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Report shares participants’ solutions to career development challenges in the life sciences
June 1, 2020
Source: RI-MUHC. On June 13, 2019, experts and stakeholders gathered at the Research Institute of the McGill University Health Centre (RI-MUHC) to discuss career preparation for graduate students in the life sciences. More than 20 local participants and five invited speakers took part in the From PhD to Employee Forum hosted by the Desjardins Centre for Advanced Training (DCAT). Below, DCAT shares some of the insights captured in the forum report.
Data shows that PhD graduates pursue diverse careers. Recent data from Canadian universities indicates that fewer than 35% of health science PhD graduates are employed in research-intensive or tenure-stream faculty positions up to seven years after graduation. Although the overwhelming majority of PhDs pursue non-academic career paths, many are inadequately informed about non-faculty career paths and lack exposure to career options outside of academia.
The forum report centres on some common career development challenges and potential solutions identified by forum participants. It explores the importance of collecting and interpreting career development outcomes, which may include tracking career paths of alumni as well as utilizing pre-post skills assessments, usage statistics (number of participants at an event) and satisfaction surveys.
There are challenges to comparing outcomes and evaluations across centres, and participants considered more collaboration on this front to be vital. Additionally, while the focus for career centres and programs has been on evaluating numerical data (number of attendees, percent satisfaction, percent of graduates in a specific career field), forum participants discussed the utility of collecting more qualitative data on career outcomes. These career stories may prove to be more helpful for trainees, as they considered, containing richer information to mine. Provincial or federal funding mechanisms to support outcomes tracking would also encourage data sharing and the development of common taxonomies, and support the high resource burden of collecting robust data.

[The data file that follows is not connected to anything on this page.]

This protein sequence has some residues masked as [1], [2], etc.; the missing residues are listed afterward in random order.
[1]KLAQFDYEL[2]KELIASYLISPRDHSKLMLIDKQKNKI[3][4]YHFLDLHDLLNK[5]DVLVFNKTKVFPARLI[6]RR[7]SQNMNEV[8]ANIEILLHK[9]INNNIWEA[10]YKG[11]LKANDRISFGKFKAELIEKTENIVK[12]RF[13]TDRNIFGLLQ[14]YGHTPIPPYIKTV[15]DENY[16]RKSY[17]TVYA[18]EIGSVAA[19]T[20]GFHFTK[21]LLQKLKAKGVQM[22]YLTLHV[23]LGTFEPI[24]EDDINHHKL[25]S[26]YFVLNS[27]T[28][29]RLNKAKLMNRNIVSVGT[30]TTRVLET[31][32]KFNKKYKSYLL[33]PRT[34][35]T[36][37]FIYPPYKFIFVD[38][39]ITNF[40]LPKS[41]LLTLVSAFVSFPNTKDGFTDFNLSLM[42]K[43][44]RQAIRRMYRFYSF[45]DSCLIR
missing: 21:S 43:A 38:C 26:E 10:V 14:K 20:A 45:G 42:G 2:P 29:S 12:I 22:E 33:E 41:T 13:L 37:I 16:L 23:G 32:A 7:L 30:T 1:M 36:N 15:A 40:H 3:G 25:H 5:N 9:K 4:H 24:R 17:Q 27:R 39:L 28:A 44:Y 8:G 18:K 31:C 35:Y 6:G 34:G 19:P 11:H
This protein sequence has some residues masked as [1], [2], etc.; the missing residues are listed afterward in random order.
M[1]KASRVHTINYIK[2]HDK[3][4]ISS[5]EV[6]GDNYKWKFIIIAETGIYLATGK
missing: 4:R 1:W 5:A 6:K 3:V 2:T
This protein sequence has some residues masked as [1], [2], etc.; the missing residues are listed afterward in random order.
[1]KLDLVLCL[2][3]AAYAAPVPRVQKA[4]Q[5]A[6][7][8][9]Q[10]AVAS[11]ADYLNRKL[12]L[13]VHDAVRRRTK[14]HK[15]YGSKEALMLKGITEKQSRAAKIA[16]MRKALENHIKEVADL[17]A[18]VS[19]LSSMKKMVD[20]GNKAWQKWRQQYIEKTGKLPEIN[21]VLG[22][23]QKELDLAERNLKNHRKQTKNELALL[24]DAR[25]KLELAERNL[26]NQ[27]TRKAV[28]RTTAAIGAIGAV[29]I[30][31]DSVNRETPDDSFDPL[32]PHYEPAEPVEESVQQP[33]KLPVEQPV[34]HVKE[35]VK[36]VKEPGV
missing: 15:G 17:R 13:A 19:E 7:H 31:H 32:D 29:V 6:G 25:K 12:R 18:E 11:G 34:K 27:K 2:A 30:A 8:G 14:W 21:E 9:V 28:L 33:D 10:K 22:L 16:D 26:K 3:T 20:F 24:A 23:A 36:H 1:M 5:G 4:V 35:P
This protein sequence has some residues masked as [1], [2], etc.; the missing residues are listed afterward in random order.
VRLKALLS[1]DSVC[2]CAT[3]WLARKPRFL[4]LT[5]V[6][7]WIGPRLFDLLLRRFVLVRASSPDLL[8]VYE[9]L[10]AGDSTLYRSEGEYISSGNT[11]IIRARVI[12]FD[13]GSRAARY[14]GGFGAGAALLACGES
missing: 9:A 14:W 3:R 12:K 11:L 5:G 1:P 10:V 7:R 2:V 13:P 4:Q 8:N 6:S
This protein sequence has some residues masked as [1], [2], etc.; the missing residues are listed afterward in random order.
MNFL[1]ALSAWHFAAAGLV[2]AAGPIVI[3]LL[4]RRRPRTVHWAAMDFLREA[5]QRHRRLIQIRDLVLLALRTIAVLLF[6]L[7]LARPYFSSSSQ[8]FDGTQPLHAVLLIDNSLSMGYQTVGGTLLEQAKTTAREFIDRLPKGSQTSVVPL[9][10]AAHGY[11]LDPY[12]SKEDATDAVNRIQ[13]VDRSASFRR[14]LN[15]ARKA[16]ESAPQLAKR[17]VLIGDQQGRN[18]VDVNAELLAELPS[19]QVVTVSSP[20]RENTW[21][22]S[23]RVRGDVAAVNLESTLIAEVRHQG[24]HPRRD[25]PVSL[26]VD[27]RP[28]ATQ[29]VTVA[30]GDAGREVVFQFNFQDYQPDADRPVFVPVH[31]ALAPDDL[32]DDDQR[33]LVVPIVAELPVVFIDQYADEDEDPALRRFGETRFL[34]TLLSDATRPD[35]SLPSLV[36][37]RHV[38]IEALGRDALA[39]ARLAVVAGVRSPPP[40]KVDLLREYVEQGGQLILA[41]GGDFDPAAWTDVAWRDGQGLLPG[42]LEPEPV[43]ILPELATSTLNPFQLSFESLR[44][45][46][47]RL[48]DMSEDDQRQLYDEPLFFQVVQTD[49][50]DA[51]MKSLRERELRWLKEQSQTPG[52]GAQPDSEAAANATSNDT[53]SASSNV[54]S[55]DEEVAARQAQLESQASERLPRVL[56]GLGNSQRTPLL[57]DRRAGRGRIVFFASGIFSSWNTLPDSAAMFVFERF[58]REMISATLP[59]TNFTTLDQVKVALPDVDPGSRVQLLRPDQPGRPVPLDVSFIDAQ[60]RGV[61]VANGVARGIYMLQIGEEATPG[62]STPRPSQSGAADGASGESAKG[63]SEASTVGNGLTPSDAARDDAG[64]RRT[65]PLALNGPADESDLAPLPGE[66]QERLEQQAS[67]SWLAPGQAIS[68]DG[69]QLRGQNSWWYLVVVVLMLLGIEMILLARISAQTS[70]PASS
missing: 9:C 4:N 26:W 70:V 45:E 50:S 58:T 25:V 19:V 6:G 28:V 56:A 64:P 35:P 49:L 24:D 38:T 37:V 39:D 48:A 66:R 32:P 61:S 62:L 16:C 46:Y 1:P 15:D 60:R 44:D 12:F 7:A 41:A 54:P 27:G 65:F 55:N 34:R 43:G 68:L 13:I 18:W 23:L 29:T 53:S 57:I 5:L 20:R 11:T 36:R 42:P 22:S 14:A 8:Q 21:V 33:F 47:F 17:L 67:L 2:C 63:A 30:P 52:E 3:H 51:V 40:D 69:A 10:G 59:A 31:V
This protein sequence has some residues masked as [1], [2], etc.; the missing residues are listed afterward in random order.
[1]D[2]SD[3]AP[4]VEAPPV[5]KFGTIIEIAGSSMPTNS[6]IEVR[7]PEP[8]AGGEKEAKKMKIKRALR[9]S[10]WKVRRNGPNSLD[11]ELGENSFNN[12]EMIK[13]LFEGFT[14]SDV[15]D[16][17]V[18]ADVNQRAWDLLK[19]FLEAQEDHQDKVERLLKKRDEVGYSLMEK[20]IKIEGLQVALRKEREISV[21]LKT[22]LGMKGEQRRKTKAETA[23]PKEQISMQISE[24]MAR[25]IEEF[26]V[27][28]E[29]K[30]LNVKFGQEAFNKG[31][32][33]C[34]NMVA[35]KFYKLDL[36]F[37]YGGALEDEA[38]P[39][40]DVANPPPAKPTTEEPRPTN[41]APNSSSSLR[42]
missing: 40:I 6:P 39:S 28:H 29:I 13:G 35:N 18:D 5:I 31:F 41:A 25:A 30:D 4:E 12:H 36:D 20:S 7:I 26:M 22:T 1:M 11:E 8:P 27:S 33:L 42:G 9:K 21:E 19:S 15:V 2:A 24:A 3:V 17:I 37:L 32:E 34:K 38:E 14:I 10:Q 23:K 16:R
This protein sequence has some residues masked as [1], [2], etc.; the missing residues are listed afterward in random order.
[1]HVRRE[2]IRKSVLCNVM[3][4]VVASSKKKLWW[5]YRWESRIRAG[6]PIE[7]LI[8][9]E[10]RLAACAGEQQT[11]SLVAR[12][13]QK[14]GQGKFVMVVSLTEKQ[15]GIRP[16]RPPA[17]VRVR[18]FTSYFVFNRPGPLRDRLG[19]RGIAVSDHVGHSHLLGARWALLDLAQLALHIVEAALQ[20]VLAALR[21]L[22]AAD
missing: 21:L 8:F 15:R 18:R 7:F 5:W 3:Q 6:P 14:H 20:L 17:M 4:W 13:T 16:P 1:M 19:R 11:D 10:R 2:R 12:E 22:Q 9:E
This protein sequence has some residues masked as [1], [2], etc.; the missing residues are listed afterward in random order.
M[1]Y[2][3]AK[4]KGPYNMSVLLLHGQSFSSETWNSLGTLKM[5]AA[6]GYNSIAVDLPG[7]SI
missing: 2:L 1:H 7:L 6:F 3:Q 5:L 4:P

Two other themes are explored in detail in the report: how to tackle general skills deficiencies and unmet employer skill needs, and how to engage more trainees in career development programs.
DCAT extends a warm thank-you to forum guests and participants who also participated in developing the report. A full list of participants is available in the report. Invited guests presented the following topics:
Vanderbilt’s ASPIRE Program: Broadening Training Experiences for Biomedical Scientists
Ashley Brady, PhD, Director of Career Engagement and Strategic Partnerships in the Office of Career Development, Assistant Professor of Medical Education and Administration, Vanderbilt University School of Medicine, U.S.
Rethinking Graduate Education: Embedding professional development training into the doctoral curriculum
Helen Miliotis, PhD, Assistant Professor, Department of Physiology, University of Toronto
Drawing on peers to support career path exploration among trainees
Emily Bell, PhD, Manager of the Desjardins Centre of Advanced Training of the RI-MUHC, and Lorna MacEachern, MA, Career Advisor at Career Planning Service, McGill University
Student perspectives of STEM education in Canada
Shawn McGuirk, PhD, Science Policy Fellow at the Natural Sciences and Engineering Research Council of Canada, previously President of Science & Policy Exchange
Industrial Insights and Navigating Networks
Luciana Longo, Career Education Specialist, Faculty of Science – Graduate Students, Career and Co-op Centre, Ryerson University
RI-MUHC researchers, staff and trainees may log in to the RI-MUHC Portal to access the full report on the Desjardins Centre for Advanced Training page.